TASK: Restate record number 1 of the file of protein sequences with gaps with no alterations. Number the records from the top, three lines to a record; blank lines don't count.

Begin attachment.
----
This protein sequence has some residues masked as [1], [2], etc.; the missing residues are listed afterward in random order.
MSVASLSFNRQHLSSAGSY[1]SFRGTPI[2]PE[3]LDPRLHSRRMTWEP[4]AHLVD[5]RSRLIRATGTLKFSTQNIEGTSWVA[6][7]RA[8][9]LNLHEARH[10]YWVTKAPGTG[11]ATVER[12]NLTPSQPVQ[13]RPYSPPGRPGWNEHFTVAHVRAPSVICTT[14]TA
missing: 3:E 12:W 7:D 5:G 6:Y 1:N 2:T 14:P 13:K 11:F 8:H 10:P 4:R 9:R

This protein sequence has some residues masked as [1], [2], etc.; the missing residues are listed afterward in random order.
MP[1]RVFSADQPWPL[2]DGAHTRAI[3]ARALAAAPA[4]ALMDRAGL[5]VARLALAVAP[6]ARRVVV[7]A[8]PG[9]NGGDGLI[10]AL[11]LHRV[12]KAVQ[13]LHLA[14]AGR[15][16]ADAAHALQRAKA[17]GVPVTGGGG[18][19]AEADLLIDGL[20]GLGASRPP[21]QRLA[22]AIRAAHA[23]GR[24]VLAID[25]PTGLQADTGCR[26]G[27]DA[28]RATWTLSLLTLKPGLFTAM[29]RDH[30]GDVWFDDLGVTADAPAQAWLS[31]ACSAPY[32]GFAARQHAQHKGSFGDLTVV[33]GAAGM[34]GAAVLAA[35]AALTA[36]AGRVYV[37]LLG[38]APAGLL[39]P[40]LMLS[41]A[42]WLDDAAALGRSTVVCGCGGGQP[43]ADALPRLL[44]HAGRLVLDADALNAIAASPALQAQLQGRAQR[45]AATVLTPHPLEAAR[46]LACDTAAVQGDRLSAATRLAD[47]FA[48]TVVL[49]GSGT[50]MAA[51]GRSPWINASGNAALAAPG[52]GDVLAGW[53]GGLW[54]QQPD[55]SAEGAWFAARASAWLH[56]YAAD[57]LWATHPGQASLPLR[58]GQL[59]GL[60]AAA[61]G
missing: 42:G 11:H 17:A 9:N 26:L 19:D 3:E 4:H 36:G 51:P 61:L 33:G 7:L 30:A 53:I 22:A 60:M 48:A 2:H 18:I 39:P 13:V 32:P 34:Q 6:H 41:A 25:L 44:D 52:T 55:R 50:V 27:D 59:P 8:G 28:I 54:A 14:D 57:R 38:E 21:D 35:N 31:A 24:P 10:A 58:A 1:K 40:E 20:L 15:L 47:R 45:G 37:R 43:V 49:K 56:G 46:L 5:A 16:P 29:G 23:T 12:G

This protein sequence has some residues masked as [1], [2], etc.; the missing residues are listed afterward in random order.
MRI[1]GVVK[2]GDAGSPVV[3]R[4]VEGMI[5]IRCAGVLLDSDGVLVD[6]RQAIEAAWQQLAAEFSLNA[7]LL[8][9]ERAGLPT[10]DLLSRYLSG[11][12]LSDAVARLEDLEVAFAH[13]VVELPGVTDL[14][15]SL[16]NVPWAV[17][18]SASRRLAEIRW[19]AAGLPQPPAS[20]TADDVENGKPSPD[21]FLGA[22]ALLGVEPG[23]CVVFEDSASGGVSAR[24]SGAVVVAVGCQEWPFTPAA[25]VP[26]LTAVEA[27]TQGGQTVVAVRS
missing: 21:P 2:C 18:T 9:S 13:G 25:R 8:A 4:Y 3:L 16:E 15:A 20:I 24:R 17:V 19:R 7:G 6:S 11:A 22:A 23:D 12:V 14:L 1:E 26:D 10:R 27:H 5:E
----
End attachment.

This protein sequence has some residues masked as [1], [2], etc.; the missing residues are listed afterward in random order.
MSVASLSFNRQHLSSAGSY[1]SFRGTPI[2]PE[3]LDPRLHSRRMTWEP[4]AHLVD[5]RSRLIRATGTLKFSTQNIEGTSWVA[6][7]RA[8][9]LNLHEARH[10]YWVTKAPGTG[11]ATVER[12]NLTPSQPVQ[13]RPYSPPGRPGWNEHFTVAHVRAPSVICTT[14]TA
missing: 3:E 12:W 7:D 5:G 6:Y 1:N 2:T 14:P 13:K 11:F 8:H 10:P 4:R 9:R